Whether surprise be in itself pleasant or painful, is a question no less intricate than the former. It is certain that surprise inflames our joy when unexpectedly we meet with an old friend, and our terror when we stumble upon any thing noxious. To clear that question, the first thing to<263> be remarked is, that in some instances an unexpected object overpowers the mind, so as to produce a momentary stupefaction: where the object is dangerous, or appears so, the sudden alarm it gives, without preparation, is apt totally to unhinge the mind, and for a moment to suspend all its faculties, even thought itself;* in which state a man is quite helpless; and if he move at all, is as like to run upon the danger as from it. Surprise carried to such a height, cannot be either pleasant or painful; because the mind, during such momentary stupefaction, is in a good measure, if not totally, insensible.
If we then enquire for the character of this emotion, it must be where the unexpected object or event produceth less violent effects. And while the mind remains sensible of pleasure and pain, is it not natural to suppose, that surprise, like wonder, should have an invariable character? I am inclined however to think, that surprise has no invariable character, but assumes that of the object which raises it. Wonder being an emotion invariably raised by novelty, and being distinguishable from all other emotions, ought naturally to possess one constant character. The unexpected appearance of an object, seems not equally intitled to produce an emotion distinguishable from that<264> which is produced by the object in its ordinary appearance: the effect it ought naturally to have, is only to swell that emotion, by making it more pleasant or more painful than it commonly is. And that conjecture is confirmed by experience, as well as by language, which is built upon experience: when a man meets a friend unexpectedly, he is said to be agreeably surprised; and when he meets an enemy unexpectedly, he is said to be disagreeably surprised. It appears, then, that the sole effect of surprise is to swell the emotion raised by the object. And that effect can be clearly explained: a tide of connected perceptions, glide gently into the mind, and produce no perturbation; but an object breaking in unexpectedly, sounds an alarm, rouses the mind out of its calm state, and directs its whole attention to the object, which, if agreeable, becomes doubly so. Several circumstances concur to produce that effect: on the one hand, the agitation of the mind, and its keen attention, prepare it in the most effectual manner for receiving a deep impression: on the other hand, the object, by its sudden and unforeseen appearance, makes an impression, not gradually as expected objects do, but as at one stroke with its whole force. The circumstances are precisely similar where the object is in itself disagreeable.* <265>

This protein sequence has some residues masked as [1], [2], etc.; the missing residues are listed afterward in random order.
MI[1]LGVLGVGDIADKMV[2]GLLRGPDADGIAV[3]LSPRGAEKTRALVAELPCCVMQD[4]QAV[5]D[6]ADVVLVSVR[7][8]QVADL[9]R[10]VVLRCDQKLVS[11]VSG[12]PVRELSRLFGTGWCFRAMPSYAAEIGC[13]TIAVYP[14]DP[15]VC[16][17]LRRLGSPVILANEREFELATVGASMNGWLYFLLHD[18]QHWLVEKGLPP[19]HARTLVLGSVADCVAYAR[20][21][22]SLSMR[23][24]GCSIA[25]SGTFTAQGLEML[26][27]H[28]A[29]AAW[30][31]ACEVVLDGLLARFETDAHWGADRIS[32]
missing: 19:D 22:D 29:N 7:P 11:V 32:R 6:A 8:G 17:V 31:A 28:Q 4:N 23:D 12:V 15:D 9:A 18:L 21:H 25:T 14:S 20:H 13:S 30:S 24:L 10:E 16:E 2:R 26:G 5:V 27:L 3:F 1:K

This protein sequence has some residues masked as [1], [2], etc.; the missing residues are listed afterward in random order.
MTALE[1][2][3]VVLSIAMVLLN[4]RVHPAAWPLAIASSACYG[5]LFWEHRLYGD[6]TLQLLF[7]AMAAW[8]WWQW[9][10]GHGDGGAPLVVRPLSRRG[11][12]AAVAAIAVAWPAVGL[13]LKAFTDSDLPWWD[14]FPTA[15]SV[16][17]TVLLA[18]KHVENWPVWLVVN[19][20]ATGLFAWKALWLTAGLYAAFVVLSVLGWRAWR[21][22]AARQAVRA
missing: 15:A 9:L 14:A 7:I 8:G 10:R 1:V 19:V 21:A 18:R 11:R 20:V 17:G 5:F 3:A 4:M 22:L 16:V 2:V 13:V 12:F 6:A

The pleasure of novelty is easily distinguished from that of variety: to produce the latter, a plurality of objects is necessary; the former arises from a circumstance found in a single object. A-<266>gain, where objects, whether coexistent or in succession, are sufficiently diversified, the pleasure of variety is complete, tho’ every single object of the train be familiar: but the pleasure of novelty, directly opposite to familiarity, requires no diversification.
There are different degrees of novelty, and its effects are in proportion. The lowest degree is found in objects surveyed a second time after a long interval; and that in this case an object takes on some appearance of novelty, is certain from experience: a large building of many parts variously adorned, or an extensive field embellished with trees, lakes, temples, statues, and other ornaments, will appear new oftener than once: the memory of an object so complex is soon lost, of its parts at least, or of their arrangement. But experience teaches, that even without any decay of remembrance, absence alone will give an air of novelty to a once familiar object; which is not surprising, because familiarity wears off gradually by absence: thus a person with whom we have been<267> intimate, returning after a long interval, appears like a new acquaintance: and distance of place contributes to this appearance, no less than distance of time: a friend, for example, after a short absence in a remote country, has the same air of novelty as if he had returned after a longer interval from a place nearer home: the mind forms a connection between him and the remote country, and bestows upon him the singularity of the objects he has seen. For the same reason, when two things equally new and singular are presented, the spectator balances between them; but when told that one of them is the product of a distant quarter of the world, he no longer hesitates, but clings to it as the more singular. Hence the preference given to foreign luxuries, and to foreign curiosities, which appear rare in proportion to their original distance.
The next degree of novelty, mounting upward, is found in objects of which we have some information at second hand; for description, tho’ it contribute to familiarity, cannot altogether remove the appearance of novelty when the object itself is presented: the first sight of a lion occasions some wonder, after a thorough acquaintance with the correctest pictures and statues of that animal.
A new object that bears some distant resemblance to a known species, is an instance of a third degree of novelty: a strong resemblance among<268> individuals of the same species, prevents almost entirely the effect of novelty, unless distance of place or some other circumstance concur; but where the resemblance is faint, some degree of wonder is felt, and the emotion rises in proportion to the faintness of the resemblance.
The highest degree of wonder ariseth from unknown objects that have no analogy to any species we are acquainted with. Shakespear in a simile introduces that species of novelty: